(aka Terry Dactyl and The Dinosaurs)
Brett Marvin & The Thunderbolts had their beginnings at Thomas Bennett school in Crawley. Teacher Pete Gibson had set up a folk and blues club at the school, and one of his students was Graham Hine, who was already forging a bit of a reputation locally as a slide guitarist. Hine began to perform at Gibson’s club, and he was quickly joined by fellow student Keith Trussell (aka Keef Trouble) and by John Randall. The latter was given a washboard that Hine had made out of bamboo, while Trussell played what he called a Zobstick, a version of the monkey stick, a traditional, tambourine-like percussion instrument.
The band consisted of Graham Hine (electrified nine-string acoustic guitar, vocals), John Randall (washboard), Keith Trussell (Zobstick), Pete Gibson (trombone, vocals) and Jim Pitts (mandolin, piano, vocals). The year was 1968; Brett Marvin & The Thunderbolts were up and running.
The band’s earliest appearances were at Pete Gibson’s folk and blues club in Crawley. The band were invited to play at Ken Colyer’s Studio 51 club in central London. In the spring of 1969, Brett Marvin & The Thunderbolts were offered the Studio 51 residency.
In 1969 the band contributed tracks on I Asked For Water, She Gave Me Gasoline, a compendium of unsigned British blues acts. By the time the album was released, John Lewis had become the sixth member of ‘the Bretts’.
The band mixed their American Delta country blues sound with an eccentric English sound with a performance art mentality. The band would employ offbeat instrumentation that included oil drums and Zobstick, an ironing board and kitchen sink. Keith Trussell would pelt audiences with a dustbin full of oranges, or maybe fill the entire stage with brown paper bags, or turn up onstage with a three-piece suite, standard lamp and vacuum cleaner. Meanwhile, the band would play in matching pink string vests, mackintoshes and wellington boots with jockstraps over their jeans.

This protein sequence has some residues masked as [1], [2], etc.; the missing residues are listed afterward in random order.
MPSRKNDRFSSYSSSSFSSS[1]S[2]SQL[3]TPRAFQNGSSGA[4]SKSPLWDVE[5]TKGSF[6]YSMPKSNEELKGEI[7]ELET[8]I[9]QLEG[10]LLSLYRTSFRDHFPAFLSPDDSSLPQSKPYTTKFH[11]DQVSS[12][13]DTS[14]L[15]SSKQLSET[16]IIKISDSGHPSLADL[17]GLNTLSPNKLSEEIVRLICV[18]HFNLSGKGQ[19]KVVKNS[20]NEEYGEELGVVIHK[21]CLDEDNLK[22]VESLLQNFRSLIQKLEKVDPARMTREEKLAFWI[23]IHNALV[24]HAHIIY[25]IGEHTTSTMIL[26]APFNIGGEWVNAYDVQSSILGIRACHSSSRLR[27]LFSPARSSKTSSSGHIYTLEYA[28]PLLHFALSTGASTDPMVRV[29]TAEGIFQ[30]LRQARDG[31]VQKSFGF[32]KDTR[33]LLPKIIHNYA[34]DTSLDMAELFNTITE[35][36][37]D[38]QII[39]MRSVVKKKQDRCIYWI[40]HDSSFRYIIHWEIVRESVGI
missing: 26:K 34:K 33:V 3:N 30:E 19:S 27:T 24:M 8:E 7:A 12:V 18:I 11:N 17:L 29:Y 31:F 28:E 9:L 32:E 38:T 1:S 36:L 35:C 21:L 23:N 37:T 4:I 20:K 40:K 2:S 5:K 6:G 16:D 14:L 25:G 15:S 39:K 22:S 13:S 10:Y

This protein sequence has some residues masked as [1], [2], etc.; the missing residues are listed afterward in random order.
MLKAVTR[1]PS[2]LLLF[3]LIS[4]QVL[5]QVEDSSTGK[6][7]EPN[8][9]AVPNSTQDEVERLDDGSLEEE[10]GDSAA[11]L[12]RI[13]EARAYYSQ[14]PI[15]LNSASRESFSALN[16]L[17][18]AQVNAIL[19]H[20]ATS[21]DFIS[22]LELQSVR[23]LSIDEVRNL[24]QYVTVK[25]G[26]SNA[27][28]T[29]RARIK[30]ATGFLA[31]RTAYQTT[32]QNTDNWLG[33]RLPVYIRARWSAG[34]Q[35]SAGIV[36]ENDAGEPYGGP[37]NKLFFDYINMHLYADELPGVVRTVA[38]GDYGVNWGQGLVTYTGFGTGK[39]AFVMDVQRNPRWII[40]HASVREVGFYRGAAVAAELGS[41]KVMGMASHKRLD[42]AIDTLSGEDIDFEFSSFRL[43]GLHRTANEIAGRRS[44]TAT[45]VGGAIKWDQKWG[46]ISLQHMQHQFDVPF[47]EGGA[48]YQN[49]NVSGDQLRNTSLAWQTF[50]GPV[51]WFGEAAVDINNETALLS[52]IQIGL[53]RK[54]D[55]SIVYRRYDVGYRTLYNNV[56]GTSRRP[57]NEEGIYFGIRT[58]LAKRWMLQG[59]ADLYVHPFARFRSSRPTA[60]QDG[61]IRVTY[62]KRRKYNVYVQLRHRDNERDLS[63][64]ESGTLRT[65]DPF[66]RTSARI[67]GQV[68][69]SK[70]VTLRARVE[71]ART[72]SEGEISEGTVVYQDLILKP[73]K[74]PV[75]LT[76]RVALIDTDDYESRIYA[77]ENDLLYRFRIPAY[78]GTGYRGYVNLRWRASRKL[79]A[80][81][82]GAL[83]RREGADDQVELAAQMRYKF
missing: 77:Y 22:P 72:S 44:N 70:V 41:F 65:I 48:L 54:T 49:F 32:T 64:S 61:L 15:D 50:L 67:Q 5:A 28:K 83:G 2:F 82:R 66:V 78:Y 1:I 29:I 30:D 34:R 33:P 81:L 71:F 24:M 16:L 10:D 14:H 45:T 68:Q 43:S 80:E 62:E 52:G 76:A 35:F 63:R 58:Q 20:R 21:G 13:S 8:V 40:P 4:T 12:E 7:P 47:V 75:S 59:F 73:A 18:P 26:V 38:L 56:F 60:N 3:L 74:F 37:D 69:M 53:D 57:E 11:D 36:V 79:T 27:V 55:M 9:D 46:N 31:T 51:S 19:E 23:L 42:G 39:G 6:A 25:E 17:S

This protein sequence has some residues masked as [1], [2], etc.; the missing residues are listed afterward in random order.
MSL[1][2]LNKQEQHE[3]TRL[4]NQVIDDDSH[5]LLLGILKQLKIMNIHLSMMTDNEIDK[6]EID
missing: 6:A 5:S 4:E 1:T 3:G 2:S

January 1970 the Bretts – still semi-pro at this point – went into Orange Studios in London to cut their debut album, naturally entitled Brett Marvin & The Thunderbolts.
The Bretts were acquiring a reputation within the industry, and John Peel was an early fan, and was sufficiently impressed to invite the band to record a session for him, the first of half-a-dozen Radio One sessions in the space of around ten months. During this period, they performed alongside blues legend Son House, and then as support to Eric Clapton on an inaugural UK tour by Derek & The Dominos that lasted from late September to mid-October 1970.
In May 1971, Twelve Inches Of Brett Marvin & The Thunderbolts was released as the band’s second album, with tracks that confirmed their blues style.
However, at the same time, John Lewis had written an upbeat, summery song called ‘Sea-Side Shuffle’ about a day trip to Brighton. This didn’t fit with the Bretts’ trad-blues style, but it was issued as a single in July 1971, credited to Terry Dactyl & The Dinosaurs. At the time it attracted little attention. However, in the spring of 1972, Jonathan King heard ‘Sea Side Shuffle’ and reissued it and by the second week of August, ‘Sea Side Shuffle’ was at number two in the charts, and Terry Dactyl and The Dinosaurs were on Top Of The Pops! You can listen to it here
The success of the single transformed John Lewis into pop star Jona Lewie and he left the band. Graham Hine reformed the Bretts, and they spent the rest of the seventies touring the country.